IUDs are becoming an increasingly popular form of birth control; with good reason. They’re highly effective with failure rates ranging from 0.2% for hormonal IUD’s to 0.8% for copper ones, require very little maintenance, can shorten or get rid of ones menstrual cycle and in some instances can alleviate symptoms associated with reproductive disorders. After having one myself, I do have some mixed feelings about it but it’s important to remember that with anything it will have different effects on different people.
Leading up to getting it, I did a ton of research on contraception and that combined with family and friends stories led me to the conclusion that the IUD would be where it’s at. The insertion was pretty unpleasant. I like to think I have a high pain tolerance but it did not stand up to the pain I felt while getting it put in. I bled quite a bit the first day, became very faint, nauseous and experienced intense cramping. Work that night was a STRUGGLE. Pro-tip: take off the day of the procedure. For a while after that though things we’re fantastic. My period pretty much stopped, as did the excruciating pain I was getting with them. I didn’t really think much about it. My sex life was great and overall the whole experience was empowering.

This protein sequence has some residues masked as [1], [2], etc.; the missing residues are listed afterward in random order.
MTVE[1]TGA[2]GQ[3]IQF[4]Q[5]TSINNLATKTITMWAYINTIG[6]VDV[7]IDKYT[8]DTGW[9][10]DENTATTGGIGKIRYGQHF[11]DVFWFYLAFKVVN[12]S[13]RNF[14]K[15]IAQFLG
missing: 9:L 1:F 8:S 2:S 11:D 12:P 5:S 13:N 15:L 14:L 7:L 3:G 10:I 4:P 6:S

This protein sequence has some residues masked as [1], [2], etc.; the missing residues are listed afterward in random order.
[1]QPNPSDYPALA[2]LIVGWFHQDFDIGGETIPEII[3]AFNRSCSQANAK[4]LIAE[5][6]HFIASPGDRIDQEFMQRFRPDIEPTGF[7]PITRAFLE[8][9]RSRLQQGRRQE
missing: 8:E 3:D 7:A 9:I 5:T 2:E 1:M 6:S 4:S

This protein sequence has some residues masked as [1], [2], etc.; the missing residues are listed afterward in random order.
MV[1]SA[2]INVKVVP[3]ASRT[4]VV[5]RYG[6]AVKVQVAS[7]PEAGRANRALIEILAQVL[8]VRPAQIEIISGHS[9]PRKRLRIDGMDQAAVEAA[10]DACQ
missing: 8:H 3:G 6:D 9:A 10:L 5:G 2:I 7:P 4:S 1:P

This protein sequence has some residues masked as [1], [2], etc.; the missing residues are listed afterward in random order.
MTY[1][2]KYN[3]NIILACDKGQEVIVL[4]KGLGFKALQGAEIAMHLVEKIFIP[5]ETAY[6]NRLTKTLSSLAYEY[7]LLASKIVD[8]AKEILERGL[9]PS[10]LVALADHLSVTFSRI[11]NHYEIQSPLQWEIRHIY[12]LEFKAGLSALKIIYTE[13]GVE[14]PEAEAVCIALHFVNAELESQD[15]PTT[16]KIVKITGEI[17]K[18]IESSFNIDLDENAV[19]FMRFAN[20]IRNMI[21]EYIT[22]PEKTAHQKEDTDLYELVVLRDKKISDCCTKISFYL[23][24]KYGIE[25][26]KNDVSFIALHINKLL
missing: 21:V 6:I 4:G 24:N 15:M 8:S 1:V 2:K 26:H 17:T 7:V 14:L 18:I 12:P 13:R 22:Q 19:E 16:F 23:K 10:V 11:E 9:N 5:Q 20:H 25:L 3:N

Unfortunately things took a turn this year when I landed in the ER with pretty excruciating abdominal and pelvic pain. It was figured out that I had a sizable ovarian cyst and upon research I learned that there is a correlation between the particular (hormonal) IUD I had and the development of cysts. So much so that they are now forced to warn people about it in the side effects notes. For that reason I did end up getting the IUD removed and am currently looking into other options. Perhaps a non-hormonal one.
No birth control is perfect but luckily there are many alternatives. Get to know yourself and your body, be safe and do what works best for you!
Photo: Women's Medical Centre